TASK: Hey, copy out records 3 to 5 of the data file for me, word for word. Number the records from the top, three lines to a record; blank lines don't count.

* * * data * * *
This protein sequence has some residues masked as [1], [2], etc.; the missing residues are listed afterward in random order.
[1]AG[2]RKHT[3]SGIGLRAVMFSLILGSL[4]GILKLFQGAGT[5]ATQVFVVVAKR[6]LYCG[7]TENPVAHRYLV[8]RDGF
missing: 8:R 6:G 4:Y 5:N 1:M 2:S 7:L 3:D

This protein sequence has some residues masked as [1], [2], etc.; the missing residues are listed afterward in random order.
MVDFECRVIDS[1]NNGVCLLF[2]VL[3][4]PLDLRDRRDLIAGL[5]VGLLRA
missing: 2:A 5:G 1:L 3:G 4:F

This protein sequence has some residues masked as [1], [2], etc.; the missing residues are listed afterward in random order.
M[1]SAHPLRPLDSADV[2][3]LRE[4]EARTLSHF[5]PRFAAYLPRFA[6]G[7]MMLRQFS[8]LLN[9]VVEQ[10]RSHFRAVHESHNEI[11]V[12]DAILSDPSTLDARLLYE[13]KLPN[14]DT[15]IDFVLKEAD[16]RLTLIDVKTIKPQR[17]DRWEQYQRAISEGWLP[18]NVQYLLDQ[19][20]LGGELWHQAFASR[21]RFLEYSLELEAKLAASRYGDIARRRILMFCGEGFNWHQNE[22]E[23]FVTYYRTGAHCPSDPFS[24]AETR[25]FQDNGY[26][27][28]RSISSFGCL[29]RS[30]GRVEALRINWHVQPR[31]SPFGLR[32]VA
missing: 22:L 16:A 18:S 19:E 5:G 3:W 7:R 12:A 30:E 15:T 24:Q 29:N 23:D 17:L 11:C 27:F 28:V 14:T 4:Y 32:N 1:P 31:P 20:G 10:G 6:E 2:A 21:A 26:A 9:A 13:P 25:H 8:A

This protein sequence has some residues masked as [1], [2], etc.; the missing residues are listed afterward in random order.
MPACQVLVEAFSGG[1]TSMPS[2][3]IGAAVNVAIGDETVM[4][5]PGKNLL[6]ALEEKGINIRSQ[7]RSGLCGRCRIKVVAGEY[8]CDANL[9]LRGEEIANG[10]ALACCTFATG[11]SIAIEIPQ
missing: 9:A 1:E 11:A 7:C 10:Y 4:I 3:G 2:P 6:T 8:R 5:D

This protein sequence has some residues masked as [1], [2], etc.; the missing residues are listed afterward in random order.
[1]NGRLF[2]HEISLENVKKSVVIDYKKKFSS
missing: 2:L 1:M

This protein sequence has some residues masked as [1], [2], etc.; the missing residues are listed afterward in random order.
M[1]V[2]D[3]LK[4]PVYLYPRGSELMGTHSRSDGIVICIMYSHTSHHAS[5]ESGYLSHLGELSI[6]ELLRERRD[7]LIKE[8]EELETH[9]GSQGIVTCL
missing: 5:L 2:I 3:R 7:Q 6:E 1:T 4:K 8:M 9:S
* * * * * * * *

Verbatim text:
This protein sequence has some residues masked as [1], [2], etc.; the missing residues are listed afterward in random order.
M[1]SAHPLRPLDSADV[2][3]LRE[4]EARTLSHF[5]PRFAAYLPRFA[6]G[7]MMLRQFS[8]LLN[9]VVEQ[10]RSHFRAVHESHNEI[11]V[12]DAILSDPSTLDARLLYE[13]KLPN[14]DT[15]IDFVLKEAD[16]RLTLIDVKTIKPQR[17]DRWEQYQRAISEGWLP[18]NVQYLLDQ[19][20]LGGELWHQAFASR[21]RFLEYSLELEAKLAASRYGDIARRRILMFCGEGFNWHQNE[22]E[23]FVTYYRTGAHCPSDPFS[24]AETR[25]FQDNGY[26][27][28]RSISSFGCL[29]RS[30]GRVEALRINWHVQPR[31]SPFGLR[32]VA
missing: 22:L 16:A 18:S 19:E 5:G 3:W 7:R 12:A 30:E 15:T 24:Q 29:N 23:D 17:L 11:C 27:F 28:V 14:T 4:Y 32:N 1:P 31:P 20:G 10:G 6:E 2:A 21:A 26:A 9:A 13:P 25:H 8:A

This protein sequence has some residues masked as [1], [2], etc.; the missing residues are listed afterward in random order.
MPACQVLVEAFSGG[1]TSMPS[2][3]IGAAVNVAIGDETVM[4][5]PGKNLL[6]ALEEKGINIRSQ[7]RSGLCGRCRIKVVAGEY[8]CDANL[9]LRGEEIANG[10]ALACCTFATG[11]SIAIEIPQ
missing: 9:A 1:E 11:A 7:C 10:Y 4:I 3:G 2:P 6:T 8:R 5:D

This protein sequence has some residues masked as [1], [2], etc.; the missing residues are listed afterward in random order.
[1]NGRLF[2]HEISLENVKKSVVIDYKKKFSS
missing: 2:L 1:M